Coercive Diplomacy Blowback

Strong and coercive language from United State’s envoy to the United Nations, Nikki Haley, following the General Assembly’s Emergency Session vote on the status of Jerusalem in late December, has been met with blowback. While Haley declared the “vote will be remembered” as a point of attack and acute “disrespect” against the US, the outcome cast by sovereign states indicated an overwhelming resilience to not undermine an agreed UN resolution. The vote has also encouraged representatives of the Arab League to formally seek UN recognition of Palestine as a sovereign state in order to advance the Two State Solution. Their approach is yet to be declared, but gestures a rising level of impatience with the pace of regional developments, and an apparent loss of confidence in US capacity to lead negotiations in the pathway settlement.

The US’s unilateral decision on December 6th to recognize Jerusalem as Israel’s capital was strongly rebuked by members of the UN Security Council and raised serious concerns from the UN Special Coordinator for the Middle East Peace Process, Nickolay Mladenov, following the last reporting period (20th September – 18th December 2017). Mladenov declared regional tensions had spiked, threatening to destabilize achievements thus made as part of the Two State Solution road map. Mladenov further cited the US’s declaration on Jerusalem, and their petition to other member states to follow their lead, had eroded trust and damaged the openness of dialogue with and between neighbouring states who now feared a wider sphere of destabilization and potential violence.

Following from this, and December 18th’s US veto of Egypt’s drafted resolution at the Security Council, an Emergency Session was called by the General Assembly (GA). This was the tenth emergency session called by the GA, to bring members together to vote to reaffirm the UN’s collectively agreed resolution which states “any decisions and actions which purport to have altered, the character, status or demographic composition of the Holy City of Jerusalem have no legal effect, are null and void and must be rescinded in compliance with relevant resolutions of the Security Council.”

The outcome of the emergency vote on December 21st delivered a clear message of majority supporting the commonly agreed resolution. Yet, although the vote defined a collective determination in broad support of the UN and the Two State Solution, the US remains undeterred and unapologetic over their aggressive actions, which they have clarified to be in line with their US ‘America First’ policy.

It is however potential to consider that the US failed to estimate the swing against them would be so decisive, considering the coercive pressure they applied on member states, and the threats they made to cut funding for projects and state recipients who returned a supportive UN vote. Although around 20% of member states, including mostly small and middle state allies and neighbours to the US, abstained from delivering votes, the event helped to empower the voice of the world’s majority, and that of regional Arab League states.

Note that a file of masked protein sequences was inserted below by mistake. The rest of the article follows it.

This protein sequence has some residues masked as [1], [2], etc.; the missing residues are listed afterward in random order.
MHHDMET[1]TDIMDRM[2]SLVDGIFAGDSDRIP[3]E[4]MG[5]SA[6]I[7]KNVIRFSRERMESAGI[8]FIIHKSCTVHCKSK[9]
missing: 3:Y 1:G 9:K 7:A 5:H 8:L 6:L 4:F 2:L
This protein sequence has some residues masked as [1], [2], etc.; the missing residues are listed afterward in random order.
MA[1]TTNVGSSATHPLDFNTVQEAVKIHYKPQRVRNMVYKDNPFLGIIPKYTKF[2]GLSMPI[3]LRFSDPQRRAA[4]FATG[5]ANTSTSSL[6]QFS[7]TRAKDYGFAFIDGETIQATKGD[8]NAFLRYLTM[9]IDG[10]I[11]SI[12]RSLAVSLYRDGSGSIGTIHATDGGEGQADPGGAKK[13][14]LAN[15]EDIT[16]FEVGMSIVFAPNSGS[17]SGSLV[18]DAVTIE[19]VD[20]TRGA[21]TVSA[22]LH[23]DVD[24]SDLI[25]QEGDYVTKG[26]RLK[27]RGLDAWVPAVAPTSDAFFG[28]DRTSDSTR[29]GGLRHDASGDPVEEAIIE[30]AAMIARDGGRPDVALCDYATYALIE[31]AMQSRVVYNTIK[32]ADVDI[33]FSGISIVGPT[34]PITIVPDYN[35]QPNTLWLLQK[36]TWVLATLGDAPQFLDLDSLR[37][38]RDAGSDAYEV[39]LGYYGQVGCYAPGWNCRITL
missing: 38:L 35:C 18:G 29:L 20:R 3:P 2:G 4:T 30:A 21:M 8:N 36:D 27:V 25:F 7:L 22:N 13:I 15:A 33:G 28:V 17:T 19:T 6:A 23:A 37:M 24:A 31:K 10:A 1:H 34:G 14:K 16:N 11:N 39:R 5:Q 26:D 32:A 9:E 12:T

While many Arab League states have been long-standing allies of the US, their interest in this debate, as direct stakeholders, has been to support diplomatic discussions and solutions that will help establish lasting regional stability, resilience and prosperity. The Two State Solution pathway, while often criticized as a deeply flawed negotiation pathway, has been the one tangible negotiation process to achieve broad international support that has propelled positive momentum capable of delivering change.

The swell in confidence raised by events of the past month have now upped the assertiveness of Arab League stakeholders to pursue a decision at the UN on the sovereignty of Palestine. This is seen as a key element to achieving an equitable and respectful outcome to the Two State solution, but is likely to be met with strong resistance from the US and its outnumbered supporters.

In anticipation of a formal petition from Arab League leaders to the UN, and the potential outcomes and discussions that may ensue, the constant actions that should accompany all  interactive engagements include the observance of and adherence to internationally agreed resolutions, and the respectful consideration of multiple perspectives to help broker mutual understandings and outcomes.

Carolina Morison